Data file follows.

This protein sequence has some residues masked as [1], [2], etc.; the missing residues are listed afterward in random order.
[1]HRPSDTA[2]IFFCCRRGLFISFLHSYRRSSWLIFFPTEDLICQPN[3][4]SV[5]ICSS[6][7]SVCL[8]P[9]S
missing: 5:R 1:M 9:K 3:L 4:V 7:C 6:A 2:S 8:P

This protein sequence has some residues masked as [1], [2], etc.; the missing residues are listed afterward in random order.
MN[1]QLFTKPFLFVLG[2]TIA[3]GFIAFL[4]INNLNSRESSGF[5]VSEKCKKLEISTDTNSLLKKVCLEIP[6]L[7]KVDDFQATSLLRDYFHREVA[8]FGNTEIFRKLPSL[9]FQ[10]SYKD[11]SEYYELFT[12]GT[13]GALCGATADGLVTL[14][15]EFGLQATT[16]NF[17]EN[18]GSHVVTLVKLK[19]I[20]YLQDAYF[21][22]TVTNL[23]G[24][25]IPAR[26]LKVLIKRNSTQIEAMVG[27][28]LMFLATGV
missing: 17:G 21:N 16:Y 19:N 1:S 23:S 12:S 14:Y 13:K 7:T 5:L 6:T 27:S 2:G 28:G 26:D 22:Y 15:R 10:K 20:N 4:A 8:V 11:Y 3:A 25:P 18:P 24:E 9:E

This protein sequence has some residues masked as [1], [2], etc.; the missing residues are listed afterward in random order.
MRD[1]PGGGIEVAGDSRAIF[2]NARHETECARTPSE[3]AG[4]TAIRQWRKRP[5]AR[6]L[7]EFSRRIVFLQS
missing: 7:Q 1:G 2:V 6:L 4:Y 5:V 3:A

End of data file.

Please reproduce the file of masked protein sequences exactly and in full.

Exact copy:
This protein sequence has some residues masked as [1], [2], etc.; the missing residues are listed afterward in random order.
[1]HRPSDTA[2]IFFCCRRGLFISFLHSYRRSSWLIFFPTEDLICQPN[3][4]SV[5]ICSS[6][7]SVCL[8]P[9]S
missing: 5:R 1:M 9:K 3:L 4:V 7:C 6:A 2:S 8:P

This protein sequence has some residues masked as [1], [2], etc.; the missing residues are listed afterward in random order.
MN[1]QLFTKPFLFVLG[2]TIA[3]GFIAFL[4]INNLNSRESSGF[5]VSEKCKKLEISTDTNSLLKKVCLEIP[6]L[7]KVDDFQATSLLRDYFHREVA[8]FGNTEIFRKLPSL[9]FQ[10]SYKD[11]SEYYELFT[12]GT[13]GALCGATADGLVTL[14][15]EFGLQATT[16]NF[17]EN[18]GSHVVTLVKLK[19]I[20]YLQDAYF[21][22]TVTNL[23]G[24][25]IPAR[26]LKVLIKRNSTQIEAMVG[27][28]LMFLATGV
missing: 17:G 21:N 16:Y 19:N 1:S 23:S 12:S 14:Y 13:K 7:T 5:L 6:T 27:S 2:G 28:G 26:D 22:Y 15:R 10:K 20:N 4:A 8:V 11:Y 3:A 25:P 18:P 24:E 9:E

This protein sequence has some residues masked as [1], [2], etc.; the missing residues are listed afterward in random order.
MRD[1]PGGGIEVAGDSRAIF[2]NARHETECARTPSE[3]AG[4]TAIRQWRKRP[5]AR[6]L[7]EFSRRIVFLQS
missing: 7:Q 1:G 2:V 6:L 4:Y 5:V 3:A